While on the treadmill at the gym this morning, I watched Willie Geist joke about his common high school with his guest, a political science professor with a new book, on MSNBC. I know all about that high school, because that’s where Jonah went and where we live. And my editor at the major magazine that I know well. I tweeted about it and now we’re all friends, too.

It’s a small world of elites.

I’m not quite sure what the main point of Flanagan’s article was, but she has some nice details about the insider culture of elite schools in the 1980s. It was very, very similar to life at my upper class suburb in the 1980s.

Dan Drezner has a post about how elites are rather clueless about the fact that they are elites and, thus, have no qualms about punching down.

It’s a tribal world of elites, where we protect each other and close ranks. My hubby would point out that this is a cave-man instinct. It’s also something that pissed off people who aren’t in the club. We’ve got to open the doors.

Nah to Kavanaugh

I didn’t write a blog post late last week, because the universe did not need one more hot take on Brett Kavanaugh. But I also knew that nobody wanted to hear about anything else. I handed in an article last Thursday and really, really should be moving on the next one, but it’s not about the Supreme Court or party behavior from the 1980s, so there seems no point in writing it. I actually don’t want to publish anything until the circus is over one way or another, because nobody is going to read it.

Sigh. So, let’s talk about it.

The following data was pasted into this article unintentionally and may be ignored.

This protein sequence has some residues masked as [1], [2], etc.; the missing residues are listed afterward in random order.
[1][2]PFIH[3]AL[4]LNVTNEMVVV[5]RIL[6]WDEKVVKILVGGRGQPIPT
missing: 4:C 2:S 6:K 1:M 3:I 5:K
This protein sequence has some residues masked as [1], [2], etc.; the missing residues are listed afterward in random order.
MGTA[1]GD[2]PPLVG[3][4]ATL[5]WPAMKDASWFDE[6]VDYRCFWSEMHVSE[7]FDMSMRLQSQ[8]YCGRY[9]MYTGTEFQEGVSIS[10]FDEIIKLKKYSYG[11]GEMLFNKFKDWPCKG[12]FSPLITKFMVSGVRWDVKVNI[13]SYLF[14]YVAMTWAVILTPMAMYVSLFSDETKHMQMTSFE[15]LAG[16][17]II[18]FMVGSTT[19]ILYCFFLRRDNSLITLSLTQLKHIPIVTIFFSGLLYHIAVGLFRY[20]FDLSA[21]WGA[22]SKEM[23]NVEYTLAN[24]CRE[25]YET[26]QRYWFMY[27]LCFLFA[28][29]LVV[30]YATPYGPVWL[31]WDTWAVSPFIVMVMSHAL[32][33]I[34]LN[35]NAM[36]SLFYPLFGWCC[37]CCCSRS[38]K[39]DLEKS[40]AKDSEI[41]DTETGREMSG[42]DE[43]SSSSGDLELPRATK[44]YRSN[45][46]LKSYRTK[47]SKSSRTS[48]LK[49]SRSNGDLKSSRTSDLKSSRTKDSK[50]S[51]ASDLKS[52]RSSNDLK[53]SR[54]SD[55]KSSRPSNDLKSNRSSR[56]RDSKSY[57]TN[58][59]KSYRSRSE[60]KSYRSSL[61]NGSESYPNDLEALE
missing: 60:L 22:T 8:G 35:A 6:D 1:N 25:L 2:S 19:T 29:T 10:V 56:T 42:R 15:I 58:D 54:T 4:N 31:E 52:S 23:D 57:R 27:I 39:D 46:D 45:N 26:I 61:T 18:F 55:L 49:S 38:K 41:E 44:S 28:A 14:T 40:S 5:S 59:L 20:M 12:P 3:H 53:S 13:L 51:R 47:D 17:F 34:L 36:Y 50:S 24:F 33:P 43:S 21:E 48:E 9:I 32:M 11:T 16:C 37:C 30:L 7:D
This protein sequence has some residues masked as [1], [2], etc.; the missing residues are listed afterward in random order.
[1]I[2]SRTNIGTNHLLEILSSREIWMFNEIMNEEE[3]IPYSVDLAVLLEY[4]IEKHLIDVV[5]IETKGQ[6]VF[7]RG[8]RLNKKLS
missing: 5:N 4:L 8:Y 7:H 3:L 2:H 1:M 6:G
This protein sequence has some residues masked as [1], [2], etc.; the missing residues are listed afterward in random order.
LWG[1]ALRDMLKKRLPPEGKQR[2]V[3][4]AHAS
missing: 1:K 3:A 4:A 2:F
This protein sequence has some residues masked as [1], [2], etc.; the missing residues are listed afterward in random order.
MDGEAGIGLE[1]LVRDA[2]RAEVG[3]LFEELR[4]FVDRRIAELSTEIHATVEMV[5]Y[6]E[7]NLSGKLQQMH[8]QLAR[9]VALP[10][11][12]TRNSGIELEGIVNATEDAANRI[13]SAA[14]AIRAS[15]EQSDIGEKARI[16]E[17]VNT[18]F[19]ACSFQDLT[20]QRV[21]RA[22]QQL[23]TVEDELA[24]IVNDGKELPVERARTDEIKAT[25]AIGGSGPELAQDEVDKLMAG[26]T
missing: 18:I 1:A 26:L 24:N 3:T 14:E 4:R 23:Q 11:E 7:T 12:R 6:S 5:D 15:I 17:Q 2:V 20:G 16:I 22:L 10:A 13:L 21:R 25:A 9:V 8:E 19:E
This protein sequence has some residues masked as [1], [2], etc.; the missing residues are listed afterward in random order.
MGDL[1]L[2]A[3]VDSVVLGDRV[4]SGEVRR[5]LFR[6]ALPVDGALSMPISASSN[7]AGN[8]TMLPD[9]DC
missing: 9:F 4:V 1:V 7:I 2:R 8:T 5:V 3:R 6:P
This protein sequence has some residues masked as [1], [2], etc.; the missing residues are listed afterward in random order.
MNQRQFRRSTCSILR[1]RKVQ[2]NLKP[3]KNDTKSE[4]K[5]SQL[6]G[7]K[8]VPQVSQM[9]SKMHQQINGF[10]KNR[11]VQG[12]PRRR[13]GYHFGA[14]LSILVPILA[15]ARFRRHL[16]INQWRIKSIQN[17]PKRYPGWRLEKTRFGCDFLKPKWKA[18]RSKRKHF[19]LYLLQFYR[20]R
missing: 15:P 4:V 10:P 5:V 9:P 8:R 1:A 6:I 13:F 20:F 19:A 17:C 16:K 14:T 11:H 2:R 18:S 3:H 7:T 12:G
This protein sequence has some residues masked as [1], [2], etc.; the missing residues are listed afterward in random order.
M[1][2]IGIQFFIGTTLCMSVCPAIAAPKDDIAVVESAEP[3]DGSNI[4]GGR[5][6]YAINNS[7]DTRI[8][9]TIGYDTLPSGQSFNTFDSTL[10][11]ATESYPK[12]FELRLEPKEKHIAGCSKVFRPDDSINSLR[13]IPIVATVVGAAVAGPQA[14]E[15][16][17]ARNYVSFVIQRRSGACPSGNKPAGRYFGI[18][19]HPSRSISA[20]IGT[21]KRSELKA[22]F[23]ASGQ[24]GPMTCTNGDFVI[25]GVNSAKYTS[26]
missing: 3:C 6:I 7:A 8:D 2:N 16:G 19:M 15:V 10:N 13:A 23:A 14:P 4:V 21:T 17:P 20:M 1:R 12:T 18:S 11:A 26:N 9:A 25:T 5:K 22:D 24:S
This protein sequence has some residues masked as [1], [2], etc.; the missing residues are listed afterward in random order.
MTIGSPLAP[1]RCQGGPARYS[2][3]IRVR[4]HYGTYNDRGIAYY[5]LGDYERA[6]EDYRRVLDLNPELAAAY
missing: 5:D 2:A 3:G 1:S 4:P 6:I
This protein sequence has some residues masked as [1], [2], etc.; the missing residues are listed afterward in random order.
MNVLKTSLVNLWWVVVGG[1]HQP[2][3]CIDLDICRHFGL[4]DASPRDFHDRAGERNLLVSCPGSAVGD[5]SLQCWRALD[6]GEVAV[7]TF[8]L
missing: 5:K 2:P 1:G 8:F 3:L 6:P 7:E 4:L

I’m pretty surprised that we didn’t wake up to a letter from Kavanaugh withdrawing his nomination. It was a tough night for him, but a fun night to be on Twitter.

The latest was a New Yorker article that sort of found another woman with a bad story about Kavanaugh. And some tweets by the Creepy Porn Lawyer, Michael Avenatti, who said he some info on gang rapes.

Parties in the 1980s were booze filled — I suppose they still are. There was lots of bad behavior there. Ford’s allegations were extreme, and I would have been horrified if that happened back then. But behavior that was a couple of steps less violent happened frequently. I’m not sure that adults should be judged by teenage lapses in judgment.

The picture that we’re getting of Kavanaugh is that he was a sports-bro. A rich private school kid. James Spader in Pretty in Pink. A entitled golden boy who got the cheerleaders and school awards. I knew that type well. I was alternatively attracted to that type, mostly because they weren’t into me, and repulsed by them for the same reason.

The same age as Kavanaugh, I’m getting IMs from the committee for my 35 year high school reunion right now. They want me to come, but I’m on the fence. It’s not close enough to bop in for an hour and then escape. It will involve an overnight stay in a hotel, if I get a few glasses of wine. I’m not sure that I want to invest that amount of time. There are several people who are going who fit the mold of Kavanaugh, others are reformed and have become sweet and kind.

If Kavanaugh reformed, became modest, self-effacing, and apologetic, would you forgive him?